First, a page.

Keeping the DEP Accountable in the Eastern Panhandle

By Dr. Christine Wimer, President Jefferson County Foundation

The book released earlier this year by West Virginia University Press, I’m Afraid of That Water: A Collaborative Ethnography of a West Virginia Water Crisis, was profiled in the October edition of GREEN. This collection of stories from the 2014 Elk River chemical spill and ensuing water crisis highlight the importance of protecting the quality of the water supply. Effective regulation from the West Virginia Department of Environmental Protection is a critical component in this protection.

Also in the October edition of GREEN, we highlighted how the DEP was allowing large construction projects to avoid the more protective conditions of the 2019 Construction Stormwater General Permit. One of the ways the DEP accomplished this was by issuing unilateral enforcement orders that allowed entities to operate without a valid construction stormwater permit and under the conditions of the less protective expired 2012 permit. This is a clear abuse of discretion and a clear violation of the Clean Water Act.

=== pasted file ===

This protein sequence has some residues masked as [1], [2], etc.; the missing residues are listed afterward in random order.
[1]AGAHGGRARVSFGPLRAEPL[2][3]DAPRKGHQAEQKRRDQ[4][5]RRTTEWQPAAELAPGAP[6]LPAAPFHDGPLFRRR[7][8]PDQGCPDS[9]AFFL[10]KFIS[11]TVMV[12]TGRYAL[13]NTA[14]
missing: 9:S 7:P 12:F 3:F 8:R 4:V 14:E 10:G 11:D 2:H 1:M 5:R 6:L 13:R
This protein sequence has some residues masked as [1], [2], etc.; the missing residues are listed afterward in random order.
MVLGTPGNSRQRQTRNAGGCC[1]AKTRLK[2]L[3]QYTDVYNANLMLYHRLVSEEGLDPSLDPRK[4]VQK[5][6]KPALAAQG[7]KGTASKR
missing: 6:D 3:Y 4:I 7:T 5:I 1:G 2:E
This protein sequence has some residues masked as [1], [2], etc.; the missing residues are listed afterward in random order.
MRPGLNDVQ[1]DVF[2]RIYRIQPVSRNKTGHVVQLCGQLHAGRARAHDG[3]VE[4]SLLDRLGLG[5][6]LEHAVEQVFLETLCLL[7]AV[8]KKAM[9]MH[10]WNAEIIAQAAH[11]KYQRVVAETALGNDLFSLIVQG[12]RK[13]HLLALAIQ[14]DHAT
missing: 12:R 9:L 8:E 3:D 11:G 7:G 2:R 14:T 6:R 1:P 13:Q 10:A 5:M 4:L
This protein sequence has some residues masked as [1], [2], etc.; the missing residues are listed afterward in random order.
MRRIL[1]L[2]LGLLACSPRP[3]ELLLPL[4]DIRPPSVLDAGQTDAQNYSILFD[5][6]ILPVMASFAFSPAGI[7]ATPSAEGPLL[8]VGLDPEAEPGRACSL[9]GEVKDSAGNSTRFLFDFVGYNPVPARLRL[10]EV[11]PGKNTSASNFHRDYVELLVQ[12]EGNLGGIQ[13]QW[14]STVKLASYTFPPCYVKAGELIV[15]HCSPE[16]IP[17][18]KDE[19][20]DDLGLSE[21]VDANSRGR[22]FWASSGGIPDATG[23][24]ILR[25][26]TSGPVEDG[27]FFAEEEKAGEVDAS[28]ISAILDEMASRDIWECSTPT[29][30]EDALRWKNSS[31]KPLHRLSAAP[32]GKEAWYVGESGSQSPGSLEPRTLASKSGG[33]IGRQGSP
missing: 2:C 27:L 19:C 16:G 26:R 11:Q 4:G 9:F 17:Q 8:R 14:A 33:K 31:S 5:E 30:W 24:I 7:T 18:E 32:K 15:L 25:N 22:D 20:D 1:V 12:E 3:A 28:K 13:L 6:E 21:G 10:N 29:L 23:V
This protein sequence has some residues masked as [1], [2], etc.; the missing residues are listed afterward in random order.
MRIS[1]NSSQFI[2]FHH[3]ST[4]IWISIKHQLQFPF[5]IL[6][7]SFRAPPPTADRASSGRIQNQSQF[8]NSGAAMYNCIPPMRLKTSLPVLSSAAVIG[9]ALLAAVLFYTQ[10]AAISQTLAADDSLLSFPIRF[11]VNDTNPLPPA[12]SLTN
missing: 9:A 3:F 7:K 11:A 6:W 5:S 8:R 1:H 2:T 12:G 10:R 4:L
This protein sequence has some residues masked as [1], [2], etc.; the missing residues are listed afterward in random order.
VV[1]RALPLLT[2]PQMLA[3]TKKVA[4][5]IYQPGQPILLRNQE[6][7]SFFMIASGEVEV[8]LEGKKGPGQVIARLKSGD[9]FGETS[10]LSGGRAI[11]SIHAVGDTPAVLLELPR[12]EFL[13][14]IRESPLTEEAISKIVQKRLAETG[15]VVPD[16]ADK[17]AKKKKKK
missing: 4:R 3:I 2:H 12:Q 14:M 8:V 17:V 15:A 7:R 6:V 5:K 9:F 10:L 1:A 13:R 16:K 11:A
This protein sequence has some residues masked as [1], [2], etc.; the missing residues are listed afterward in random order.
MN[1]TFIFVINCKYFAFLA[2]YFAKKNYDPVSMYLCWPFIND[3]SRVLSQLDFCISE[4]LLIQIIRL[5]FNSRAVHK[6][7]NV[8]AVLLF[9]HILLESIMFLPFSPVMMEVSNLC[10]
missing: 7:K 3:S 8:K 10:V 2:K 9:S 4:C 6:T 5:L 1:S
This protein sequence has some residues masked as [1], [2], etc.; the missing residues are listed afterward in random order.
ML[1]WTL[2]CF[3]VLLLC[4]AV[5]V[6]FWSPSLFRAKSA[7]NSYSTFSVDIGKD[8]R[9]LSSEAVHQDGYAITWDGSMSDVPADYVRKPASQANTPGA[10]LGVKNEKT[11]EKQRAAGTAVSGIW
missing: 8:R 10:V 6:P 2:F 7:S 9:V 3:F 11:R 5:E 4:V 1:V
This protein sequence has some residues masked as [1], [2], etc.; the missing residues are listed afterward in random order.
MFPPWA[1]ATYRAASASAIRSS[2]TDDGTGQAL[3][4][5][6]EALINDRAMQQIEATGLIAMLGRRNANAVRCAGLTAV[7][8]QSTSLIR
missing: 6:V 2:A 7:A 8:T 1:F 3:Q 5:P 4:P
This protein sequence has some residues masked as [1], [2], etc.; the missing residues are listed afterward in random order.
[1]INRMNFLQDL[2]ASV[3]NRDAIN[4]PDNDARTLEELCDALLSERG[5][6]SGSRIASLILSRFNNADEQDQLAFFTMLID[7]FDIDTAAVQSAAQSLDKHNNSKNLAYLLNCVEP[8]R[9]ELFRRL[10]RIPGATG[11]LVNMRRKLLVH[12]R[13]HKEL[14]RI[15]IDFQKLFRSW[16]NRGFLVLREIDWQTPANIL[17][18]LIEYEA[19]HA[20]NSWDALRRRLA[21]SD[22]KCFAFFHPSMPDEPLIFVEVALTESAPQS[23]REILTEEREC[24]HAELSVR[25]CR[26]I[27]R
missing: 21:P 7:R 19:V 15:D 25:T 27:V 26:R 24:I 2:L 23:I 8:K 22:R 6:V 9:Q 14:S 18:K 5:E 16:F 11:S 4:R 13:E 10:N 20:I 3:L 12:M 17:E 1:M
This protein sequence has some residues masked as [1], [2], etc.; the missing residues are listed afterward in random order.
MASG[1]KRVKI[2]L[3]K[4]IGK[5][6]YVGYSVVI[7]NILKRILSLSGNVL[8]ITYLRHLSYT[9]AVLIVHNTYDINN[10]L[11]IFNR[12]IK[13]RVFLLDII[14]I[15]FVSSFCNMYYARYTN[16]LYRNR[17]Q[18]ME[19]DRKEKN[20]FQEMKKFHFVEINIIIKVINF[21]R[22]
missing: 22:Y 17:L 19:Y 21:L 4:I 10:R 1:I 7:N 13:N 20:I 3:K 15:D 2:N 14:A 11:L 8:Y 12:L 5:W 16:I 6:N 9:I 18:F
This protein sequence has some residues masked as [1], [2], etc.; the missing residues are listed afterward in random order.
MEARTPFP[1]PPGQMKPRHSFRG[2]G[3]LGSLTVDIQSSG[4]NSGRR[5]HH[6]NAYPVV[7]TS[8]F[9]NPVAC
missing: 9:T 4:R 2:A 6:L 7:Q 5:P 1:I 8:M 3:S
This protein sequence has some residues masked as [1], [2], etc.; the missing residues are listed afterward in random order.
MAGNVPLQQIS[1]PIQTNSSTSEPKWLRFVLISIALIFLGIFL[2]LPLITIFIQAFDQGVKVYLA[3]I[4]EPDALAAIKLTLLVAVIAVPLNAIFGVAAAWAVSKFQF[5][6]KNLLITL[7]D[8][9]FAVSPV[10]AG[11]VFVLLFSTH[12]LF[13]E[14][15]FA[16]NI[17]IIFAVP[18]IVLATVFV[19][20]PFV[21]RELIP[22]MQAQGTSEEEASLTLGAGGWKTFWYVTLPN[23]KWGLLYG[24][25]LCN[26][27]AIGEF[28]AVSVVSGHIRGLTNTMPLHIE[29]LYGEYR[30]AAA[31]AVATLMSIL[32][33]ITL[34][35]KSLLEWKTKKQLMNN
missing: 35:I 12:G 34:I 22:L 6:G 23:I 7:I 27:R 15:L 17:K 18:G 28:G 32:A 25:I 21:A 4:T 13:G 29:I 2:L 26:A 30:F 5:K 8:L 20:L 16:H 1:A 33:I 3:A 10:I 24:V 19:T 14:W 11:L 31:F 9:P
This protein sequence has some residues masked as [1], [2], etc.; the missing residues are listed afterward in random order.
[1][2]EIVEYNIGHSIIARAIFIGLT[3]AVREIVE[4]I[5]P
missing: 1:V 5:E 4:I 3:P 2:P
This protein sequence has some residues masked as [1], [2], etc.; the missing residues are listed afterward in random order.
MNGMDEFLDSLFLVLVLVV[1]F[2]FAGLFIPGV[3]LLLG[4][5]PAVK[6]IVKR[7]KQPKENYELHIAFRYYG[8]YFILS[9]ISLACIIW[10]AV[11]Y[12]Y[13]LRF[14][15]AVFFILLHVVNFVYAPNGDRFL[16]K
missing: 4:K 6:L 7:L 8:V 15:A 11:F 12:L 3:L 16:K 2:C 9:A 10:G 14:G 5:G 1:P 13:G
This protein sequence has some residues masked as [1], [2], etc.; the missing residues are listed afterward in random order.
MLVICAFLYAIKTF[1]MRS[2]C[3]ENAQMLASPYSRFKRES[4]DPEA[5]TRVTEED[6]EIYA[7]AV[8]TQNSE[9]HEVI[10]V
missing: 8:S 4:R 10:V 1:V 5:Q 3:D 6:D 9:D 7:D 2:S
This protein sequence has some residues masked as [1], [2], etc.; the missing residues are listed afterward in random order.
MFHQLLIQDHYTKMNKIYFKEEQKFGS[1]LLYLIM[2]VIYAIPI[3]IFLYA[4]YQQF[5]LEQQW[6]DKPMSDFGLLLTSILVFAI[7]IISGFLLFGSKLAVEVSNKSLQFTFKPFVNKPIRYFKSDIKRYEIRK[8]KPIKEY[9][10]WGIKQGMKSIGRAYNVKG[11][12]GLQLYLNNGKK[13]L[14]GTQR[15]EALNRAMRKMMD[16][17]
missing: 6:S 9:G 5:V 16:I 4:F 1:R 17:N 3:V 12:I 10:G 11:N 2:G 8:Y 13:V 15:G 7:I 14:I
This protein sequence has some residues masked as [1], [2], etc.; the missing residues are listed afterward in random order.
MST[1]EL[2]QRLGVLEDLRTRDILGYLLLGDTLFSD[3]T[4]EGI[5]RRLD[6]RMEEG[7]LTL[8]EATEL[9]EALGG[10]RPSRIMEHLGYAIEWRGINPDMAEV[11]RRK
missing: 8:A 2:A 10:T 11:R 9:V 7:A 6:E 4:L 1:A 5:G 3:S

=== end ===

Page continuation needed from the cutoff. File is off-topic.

Jefferson County Foundation appealed the first of these orders last April. The DEP went on to issue over 730 of these orders, allowing hundreds of entities to operate under these less protective requirements. This case progressed through discovery, albeit at a delayed pace due to the pandemic. After six months of operating without a permit and nearly finishing the entire project, the entity obtained a permit. Two weeks before the hearing, the EQB dismissed the case as moot and declined to rule on whether the DEP had the authority to issue such unilateral enforcement orders to allow entities to operate without an NPDES permit.

In this case, the DEP officials testified that the entities could not be required to obtain an appropriate permit because it would take too long and it was “construction season.” If we are going to protect the water resources of the state, the DEP cannot be allowed to usurp the Clean Water Act and the federal regulations of the NPDES program when it’s convenient.

On November 25, 2020, Jefferson County Foundation appealed this case to the Circuit Court of Kanawa County. We must hold the DEP accountable and require them to follow the regulations. The waters of the state depend on it. Find out more on our website at jeffersoncountyfoundation.org and the appeal.

Updated: December 13, 2020 — 10:19 am

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